Sundry IBM Announcements Of Relevance To Power Shops
August 9, 2021 Timothy Prickett Morgan
This is a particularly calm part of the Power Systems product cycle, and an unusually calm time in the IT market in general. So there ain’t a lot going on out there. But there are a few items from Big Blue that we wanted to make you aware of.
In announcement letter 621-011, IBM is rolling out a variant of software-defined networking, called IBM Cloud Networking appropriately enough, that can be used to interconnect instances of its X86, Power, and z machinery on the IBM Cloud public cloud to each other and to other cloud services through a series of over 200 “megaport” points of presence around the globe that Big Blue maintains. This became available on June 30, and this is one of the shortest announcements we have ever seen from IBM, and it is obviously also a means to connect private datacenter gear to IBM Cloud services as well as to SaaS and IaaS services from other cloud providers. At the moment, this seems to be only available in the United States and its territories.
In announcement letter 221-127, we find that IBM has upgraded the Host Integration Solution for Multiplatforms and the Host Integration Solution for 5250 Applications to their 9.7 releases. This updated software became available on July 29. For those of you who can’t keep track of these bundles, Host Integration Solution for Multiplatforms consists Host Access Transform Services (HATS) 9.7, Personal Communications 14, and Host On-Demand 14 and supports Communications Server for Data Center Deployment 7.1, WebSphere Application Server 9.0.5, and Rational Application Developer 9.7. And apparently so does Host Integration Solution for 5250 Applications, but it also has the added prerequisite that Rational Developer for i 9.6 is requires to create applications using HATS. IBM has made a lot of tweaks to HATS so it supports RESTful services and has an enhanced REST API, and is also supported on macOS now, too.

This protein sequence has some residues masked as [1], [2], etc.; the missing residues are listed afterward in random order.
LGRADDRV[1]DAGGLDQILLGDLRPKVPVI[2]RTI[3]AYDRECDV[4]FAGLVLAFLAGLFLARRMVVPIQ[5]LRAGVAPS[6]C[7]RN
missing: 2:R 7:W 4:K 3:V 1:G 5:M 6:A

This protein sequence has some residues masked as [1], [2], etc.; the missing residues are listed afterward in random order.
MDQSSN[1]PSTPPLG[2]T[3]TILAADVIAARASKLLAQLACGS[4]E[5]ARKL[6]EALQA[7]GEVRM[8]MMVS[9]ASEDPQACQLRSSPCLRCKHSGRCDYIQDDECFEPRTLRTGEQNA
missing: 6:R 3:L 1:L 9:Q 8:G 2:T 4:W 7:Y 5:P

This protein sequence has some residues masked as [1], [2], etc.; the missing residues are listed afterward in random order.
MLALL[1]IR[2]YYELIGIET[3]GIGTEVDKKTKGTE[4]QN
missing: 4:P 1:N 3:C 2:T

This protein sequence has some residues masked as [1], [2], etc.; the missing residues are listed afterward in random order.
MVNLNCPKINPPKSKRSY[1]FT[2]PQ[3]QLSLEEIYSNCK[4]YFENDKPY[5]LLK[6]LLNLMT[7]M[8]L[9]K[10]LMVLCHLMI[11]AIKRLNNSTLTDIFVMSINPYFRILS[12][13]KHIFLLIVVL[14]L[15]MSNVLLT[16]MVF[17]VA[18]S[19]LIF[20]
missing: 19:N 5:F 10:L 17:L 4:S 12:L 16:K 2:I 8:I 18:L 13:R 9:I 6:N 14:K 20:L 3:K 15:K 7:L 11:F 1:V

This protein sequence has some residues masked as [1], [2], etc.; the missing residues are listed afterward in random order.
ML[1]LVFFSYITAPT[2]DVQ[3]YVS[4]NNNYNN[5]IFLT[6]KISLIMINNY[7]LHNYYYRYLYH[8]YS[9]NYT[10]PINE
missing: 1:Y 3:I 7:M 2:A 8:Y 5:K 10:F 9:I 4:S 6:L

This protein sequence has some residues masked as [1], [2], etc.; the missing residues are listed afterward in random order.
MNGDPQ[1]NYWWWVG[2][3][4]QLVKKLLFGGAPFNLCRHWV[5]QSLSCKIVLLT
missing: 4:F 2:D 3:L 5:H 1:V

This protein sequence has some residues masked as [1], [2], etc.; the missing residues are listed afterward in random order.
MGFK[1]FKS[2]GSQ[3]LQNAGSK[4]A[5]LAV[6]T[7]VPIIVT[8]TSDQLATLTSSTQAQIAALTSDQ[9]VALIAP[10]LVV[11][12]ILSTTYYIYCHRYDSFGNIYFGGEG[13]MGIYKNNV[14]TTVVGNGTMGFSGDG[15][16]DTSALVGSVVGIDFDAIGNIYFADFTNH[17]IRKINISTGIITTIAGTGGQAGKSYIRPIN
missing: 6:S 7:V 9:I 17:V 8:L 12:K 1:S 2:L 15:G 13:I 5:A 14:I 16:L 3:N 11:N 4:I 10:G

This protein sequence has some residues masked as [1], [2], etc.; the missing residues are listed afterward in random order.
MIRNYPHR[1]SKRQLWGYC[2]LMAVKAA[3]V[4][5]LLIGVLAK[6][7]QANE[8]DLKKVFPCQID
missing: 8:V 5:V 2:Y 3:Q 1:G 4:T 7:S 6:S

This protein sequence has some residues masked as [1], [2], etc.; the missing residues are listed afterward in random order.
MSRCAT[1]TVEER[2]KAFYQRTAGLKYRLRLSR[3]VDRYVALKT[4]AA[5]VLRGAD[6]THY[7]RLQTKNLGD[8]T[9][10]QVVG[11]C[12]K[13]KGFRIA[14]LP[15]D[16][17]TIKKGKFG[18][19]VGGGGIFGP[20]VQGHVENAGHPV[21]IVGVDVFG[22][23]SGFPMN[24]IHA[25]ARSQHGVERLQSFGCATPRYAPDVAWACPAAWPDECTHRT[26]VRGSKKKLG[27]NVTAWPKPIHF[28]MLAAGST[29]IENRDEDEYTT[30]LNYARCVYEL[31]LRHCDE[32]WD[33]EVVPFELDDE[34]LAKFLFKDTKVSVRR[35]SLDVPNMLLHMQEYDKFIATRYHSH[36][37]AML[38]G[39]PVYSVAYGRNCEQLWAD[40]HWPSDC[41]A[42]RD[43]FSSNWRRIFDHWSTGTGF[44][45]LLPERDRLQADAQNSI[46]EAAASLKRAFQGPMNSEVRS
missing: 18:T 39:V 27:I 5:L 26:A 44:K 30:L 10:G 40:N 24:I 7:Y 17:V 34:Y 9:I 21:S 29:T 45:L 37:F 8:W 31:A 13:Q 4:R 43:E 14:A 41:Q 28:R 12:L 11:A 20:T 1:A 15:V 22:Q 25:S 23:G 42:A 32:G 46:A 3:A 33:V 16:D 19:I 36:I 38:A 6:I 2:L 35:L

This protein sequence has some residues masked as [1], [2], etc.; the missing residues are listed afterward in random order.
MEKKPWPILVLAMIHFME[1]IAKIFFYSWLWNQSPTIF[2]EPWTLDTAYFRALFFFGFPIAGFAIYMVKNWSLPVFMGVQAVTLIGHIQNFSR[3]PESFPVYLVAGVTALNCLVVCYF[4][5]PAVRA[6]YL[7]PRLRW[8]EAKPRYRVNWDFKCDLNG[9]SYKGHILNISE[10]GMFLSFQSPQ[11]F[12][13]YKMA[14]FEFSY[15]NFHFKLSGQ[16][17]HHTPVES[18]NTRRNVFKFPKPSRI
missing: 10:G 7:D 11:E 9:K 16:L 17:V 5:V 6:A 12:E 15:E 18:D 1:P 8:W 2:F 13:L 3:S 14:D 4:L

Here’s a funny one. In announcement letter 121-067, the Power E980, Power E950, Power S924, Power S914, Power S922, Power H924, and Power H922 servers now can have a 1 Gb/sec Base-T Ethernet transceiver. Yup, in a world where 100 Gb/sec Ethernet is increasingly the norm, and the 200 Gb/sec and 400 Gb/sec upgrade cycle is finally starting, IBM is delivering 1 Gb/sec networking for what we presume is a pretty obscure – and possibly system management – use case. This adapter plugs into the SFP28 port of the feature #EC2U or feature #EC2T adapters, and both ports can be downgraded to this lower speed.
Thank heavens new Power10 systems will be announced soon.